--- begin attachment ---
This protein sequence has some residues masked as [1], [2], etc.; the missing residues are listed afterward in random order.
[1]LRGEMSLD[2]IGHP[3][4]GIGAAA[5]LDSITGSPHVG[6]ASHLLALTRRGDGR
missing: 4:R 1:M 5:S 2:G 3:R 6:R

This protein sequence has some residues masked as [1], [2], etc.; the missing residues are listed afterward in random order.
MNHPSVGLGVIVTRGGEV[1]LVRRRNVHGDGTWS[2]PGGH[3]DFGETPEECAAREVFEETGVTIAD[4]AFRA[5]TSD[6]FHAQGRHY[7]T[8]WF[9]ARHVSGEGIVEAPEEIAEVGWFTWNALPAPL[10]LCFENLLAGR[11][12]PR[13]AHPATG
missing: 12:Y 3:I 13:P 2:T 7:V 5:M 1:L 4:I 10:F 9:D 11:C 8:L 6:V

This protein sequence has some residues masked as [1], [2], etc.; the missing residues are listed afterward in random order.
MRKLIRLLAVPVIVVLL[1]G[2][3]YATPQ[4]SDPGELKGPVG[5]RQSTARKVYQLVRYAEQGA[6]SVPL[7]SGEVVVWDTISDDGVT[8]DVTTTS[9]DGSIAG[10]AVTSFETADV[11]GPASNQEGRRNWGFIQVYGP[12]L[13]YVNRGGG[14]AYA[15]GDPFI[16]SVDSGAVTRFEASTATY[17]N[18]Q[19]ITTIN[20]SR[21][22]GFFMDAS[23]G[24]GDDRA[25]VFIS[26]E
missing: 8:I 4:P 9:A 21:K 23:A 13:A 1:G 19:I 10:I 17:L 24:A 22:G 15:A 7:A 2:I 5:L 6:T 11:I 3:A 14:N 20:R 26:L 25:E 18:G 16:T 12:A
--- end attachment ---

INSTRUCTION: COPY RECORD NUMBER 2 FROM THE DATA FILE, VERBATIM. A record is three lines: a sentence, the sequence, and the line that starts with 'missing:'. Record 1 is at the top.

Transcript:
This protein sequence has some residues masked as [1], [2], etc.; the missing residues are listed afterward in random order.
MNHPSVGLGVIVTRGGEV[1]LVRRRNVHGDGTWS[2]PGGH[3]DFGETPEECAAREVFEETGVTIAD[4]AFRA[5]TSD[6]FHAQGRHY[7]T[8]WF[9]ARHVSGEGIVEAPEEIAEVGWFTWNALPAPL[10]LCFENLLAGR[11][12]PR[13]AHPATG
missing: 12:Y 3:I 13:P 2:T 7:V 5:M 1:L 4:I 10:F 9:D 11:C 8:L 6:V